Hundreds of women took to the streets of Lima on Saturday to protest the crimes being committed against women and girls in Peru. The demonstration, organised by the collective Ni Una Menos (Not One More), has been the fourth such national march so far this year.
The protestors demand justice for victims of gender violence and measures by the government to protect women and girls.
Peru has witnessed 105 cases of femicide so far this year, according to official figures. The term femicide describes the killing of a girl or woman simply because of her gender.
“We are very dismayed by the figure of 100,” Alejandra Ballon, the spokesperson of the collective Ni Una Menos, told the EFE news agency. “But including attempted femicides, the figure is about 250. In each case, there are parents, children, grandparents and a whole family that is affected and dismayed,” Ballon said.
The activist also recalled that last year “there were more than 12,000 cases of rape and that, of those cases, 60% of the aggressors were family members.”
“So we are talking about a gigantic problem and we are going to need years of struggle to achieve change,” she said.
Ballon noted that the problem of violence against women “is so profound that a national emergency must be declared” to tackle it.
A serious problem
A number of women’s rights groups, student bodies and workers associations took part in the march. Gloria Montenegro, Peru’s minister for women, and some political parties, such as the leftist New Peru party, also participated in the demonstration, which saw crowds march through the streets of downtown Lima and on to the Palace of Justice building, the seat of the country’s Supreme Court.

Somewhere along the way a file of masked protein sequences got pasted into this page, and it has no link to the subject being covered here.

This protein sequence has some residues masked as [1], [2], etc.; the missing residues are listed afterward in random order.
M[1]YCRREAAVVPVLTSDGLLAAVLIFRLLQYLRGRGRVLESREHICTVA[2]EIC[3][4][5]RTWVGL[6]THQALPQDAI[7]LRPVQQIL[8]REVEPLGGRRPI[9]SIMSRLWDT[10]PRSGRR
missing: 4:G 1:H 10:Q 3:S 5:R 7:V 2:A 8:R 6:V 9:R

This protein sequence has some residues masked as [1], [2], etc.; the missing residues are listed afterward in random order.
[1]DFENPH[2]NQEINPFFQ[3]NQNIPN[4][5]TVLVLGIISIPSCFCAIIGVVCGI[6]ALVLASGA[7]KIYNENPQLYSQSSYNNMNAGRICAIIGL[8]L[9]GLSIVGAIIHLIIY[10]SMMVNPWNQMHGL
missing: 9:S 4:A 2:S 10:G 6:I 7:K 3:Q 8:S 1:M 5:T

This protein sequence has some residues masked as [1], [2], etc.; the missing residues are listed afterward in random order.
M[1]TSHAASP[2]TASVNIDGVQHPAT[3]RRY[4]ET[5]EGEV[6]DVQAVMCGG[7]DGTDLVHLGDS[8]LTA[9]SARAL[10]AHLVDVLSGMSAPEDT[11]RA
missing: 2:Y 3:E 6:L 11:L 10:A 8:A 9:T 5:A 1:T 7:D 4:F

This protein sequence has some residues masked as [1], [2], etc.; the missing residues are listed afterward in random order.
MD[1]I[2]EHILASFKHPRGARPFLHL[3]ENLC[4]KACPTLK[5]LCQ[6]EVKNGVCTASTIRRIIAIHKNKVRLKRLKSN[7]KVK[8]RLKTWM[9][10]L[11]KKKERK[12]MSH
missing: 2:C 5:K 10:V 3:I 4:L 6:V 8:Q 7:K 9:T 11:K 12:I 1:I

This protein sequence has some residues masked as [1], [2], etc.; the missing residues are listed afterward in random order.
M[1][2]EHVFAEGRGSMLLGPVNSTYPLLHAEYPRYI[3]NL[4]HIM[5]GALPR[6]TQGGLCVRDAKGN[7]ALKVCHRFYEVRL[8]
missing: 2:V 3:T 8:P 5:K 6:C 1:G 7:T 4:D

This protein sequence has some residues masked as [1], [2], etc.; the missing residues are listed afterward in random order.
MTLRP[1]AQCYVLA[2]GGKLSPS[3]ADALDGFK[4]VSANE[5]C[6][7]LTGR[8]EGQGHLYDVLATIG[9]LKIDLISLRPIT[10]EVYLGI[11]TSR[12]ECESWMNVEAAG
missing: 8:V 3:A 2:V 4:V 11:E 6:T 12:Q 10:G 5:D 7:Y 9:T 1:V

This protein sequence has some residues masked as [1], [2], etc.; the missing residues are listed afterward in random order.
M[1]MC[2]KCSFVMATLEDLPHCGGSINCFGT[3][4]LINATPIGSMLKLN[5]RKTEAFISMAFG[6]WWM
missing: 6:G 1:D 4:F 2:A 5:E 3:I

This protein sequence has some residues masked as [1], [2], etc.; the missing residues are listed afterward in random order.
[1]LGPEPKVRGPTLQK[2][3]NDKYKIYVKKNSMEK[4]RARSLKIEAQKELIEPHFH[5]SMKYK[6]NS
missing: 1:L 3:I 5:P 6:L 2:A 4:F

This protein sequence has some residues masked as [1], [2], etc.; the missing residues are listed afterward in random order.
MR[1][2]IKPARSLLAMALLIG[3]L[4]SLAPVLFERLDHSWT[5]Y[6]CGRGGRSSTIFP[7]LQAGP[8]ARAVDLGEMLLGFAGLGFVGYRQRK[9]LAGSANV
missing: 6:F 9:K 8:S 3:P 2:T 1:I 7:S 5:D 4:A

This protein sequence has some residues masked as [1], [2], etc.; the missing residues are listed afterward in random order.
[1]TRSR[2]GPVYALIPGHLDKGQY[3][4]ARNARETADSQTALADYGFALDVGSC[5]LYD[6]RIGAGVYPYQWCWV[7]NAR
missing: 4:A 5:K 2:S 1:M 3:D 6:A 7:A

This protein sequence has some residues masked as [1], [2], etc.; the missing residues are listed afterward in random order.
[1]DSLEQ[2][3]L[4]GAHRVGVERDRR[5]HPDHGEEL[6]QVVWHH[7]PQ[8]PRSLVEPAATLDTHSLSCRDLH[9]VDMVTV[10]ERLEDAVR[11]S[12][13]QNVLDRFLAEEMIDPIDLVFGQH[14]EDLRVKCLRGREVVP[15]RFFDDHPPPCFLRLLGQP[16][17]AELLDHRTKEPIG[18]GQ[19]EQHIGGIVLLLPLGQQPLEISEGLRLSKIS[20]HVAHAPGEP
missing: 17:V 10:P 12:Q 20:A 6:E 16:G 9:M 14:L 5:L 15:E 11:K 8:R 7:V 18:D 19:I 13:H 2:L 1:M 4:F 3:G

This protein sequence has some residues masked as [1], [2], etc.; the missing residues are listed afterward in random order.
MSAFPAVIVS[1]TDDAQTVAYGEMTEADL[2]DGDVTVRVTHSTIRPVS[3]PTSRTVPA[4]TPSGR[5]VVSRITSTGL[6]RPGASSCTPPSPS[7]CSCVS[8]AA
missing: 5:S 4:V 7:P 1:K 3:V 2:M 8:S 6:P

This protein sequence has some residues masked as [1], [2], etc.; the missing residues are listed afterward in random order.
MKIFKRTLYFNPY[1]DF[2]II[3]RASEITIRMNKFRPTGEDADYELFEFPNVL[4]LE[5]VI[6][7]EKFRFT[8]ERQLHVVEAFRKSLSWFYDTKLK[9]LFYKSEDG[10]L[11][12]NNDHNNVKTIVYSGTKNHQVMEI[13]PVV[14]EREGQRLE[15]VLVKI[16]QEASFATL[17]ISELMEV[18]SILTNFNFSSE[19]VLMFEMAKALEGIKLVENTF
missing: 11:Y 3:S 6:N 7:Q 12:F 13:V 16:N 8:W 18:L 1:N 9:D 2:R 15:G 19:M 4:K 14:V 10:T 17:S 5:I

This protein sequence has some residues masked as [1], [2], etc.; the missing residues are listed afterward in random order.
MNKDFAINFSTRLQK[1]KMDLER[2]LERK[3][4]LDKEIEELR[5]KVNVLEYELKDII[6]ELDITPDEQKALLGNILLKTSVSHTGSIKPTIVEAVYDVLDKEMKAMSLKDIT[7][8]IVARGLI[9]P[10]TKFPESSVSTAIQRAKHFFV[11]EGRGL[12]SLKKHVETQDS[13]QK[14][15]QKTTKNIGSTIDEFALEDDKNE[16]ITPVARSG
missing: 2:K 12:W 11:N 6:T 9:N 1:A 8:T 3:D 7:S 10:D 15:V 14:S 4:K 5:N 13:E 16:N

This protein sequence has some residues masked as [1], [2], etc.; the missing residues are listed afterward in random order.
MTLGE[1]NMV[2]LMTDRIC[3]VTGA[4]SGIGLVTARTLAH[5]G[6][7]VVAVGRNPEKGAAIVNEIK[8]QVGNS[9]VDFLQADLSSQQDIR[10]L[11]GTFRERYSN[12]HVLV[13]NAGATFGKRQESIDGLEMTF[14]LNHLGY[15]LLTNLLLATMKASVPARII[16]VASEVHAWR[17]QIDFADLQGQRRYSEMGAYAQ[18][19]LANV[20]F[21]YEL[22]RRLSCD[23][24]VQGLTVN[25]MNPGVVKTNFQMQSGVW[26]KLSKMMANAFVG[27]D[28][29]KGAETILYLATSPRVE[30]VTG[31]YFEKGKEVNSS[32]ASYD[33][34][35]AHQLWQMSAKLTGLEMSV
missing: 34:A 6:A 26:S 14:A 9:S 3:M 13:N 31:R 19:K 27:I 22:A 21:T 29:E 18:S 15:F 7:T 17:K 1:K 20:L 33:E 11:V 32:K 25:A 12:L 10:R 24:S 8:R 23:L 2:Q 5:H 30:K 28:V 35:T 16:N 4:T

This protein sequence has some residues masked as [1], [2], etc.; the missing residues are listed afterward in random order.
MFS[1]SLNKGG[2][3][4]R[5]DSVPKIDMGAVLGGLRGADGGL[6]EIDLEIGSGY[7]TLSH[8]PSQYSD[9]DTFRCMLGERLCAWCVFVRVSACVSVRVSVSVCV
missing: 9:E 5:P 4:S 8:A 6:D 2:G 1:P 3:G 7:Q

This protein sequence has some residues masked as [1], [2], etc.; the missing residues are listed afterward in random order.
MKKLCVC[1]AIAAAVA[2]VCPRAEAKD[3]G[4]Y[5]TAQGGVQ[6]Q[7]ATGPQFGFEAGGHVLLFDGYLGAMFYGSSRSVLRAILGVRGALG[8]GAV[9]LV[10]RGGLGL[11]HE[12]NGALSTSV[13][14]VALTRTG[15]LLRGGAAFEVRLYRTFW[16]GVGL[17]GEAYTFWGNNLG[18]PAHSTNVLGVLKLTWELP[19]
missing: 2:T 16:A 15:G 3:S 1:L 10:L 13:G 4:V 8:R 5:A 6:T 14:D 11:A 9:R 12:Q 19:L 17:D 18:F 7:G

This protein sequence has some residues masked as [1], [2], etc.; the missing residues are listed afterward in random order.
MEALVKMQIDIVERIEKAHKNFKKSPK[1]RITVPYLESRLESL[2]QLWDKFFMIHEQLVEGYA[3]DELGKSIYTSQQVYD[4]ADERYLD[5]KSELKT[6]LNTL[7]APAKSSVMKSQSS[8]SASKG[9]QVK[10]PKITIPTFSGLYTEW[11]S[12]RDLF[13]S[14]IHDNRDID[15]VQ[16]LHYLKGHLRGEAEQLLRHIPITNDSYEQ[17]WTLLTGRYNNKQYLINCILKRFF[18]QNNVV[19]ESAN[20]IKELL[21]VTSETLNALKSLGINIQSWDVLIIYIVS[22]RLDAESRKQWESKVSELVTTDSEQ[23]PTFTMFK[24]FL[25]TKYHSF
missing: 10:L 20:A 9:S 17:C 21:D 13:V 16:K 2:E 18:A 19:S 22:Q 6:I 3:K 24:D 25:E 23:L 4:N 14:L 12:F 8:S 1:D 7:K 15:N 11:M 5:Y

Talking to RPP News, Minister Montenegro called on all citizens to denounce violence against women and girls. “We’re working to prevent such crimes and to provide care to the abused women,” she said.
Gender and domestic violence are serious problems in Peru, with many Peruvian women reporting instances of physical or emotional abuse.
Violence against women in the Latin American country occurs in all social strata and in both rural and urban areas.
According to UN Women, a United Nations agency working toward gender equality and female empowerment, 14 of the world’s 25 countries with the highest rates of femicide are in Latin America and the Caribbean. Each day, 12 Latin American women are victims of femicide, according to the UN Economic Commission for Latin America and the Caribbean.
But femicide is not specifically a Latin American problem. Women are subjected to violence in countries all over the world, across all cultures and social settings. But reported cases of femicide in Latin America are especially high.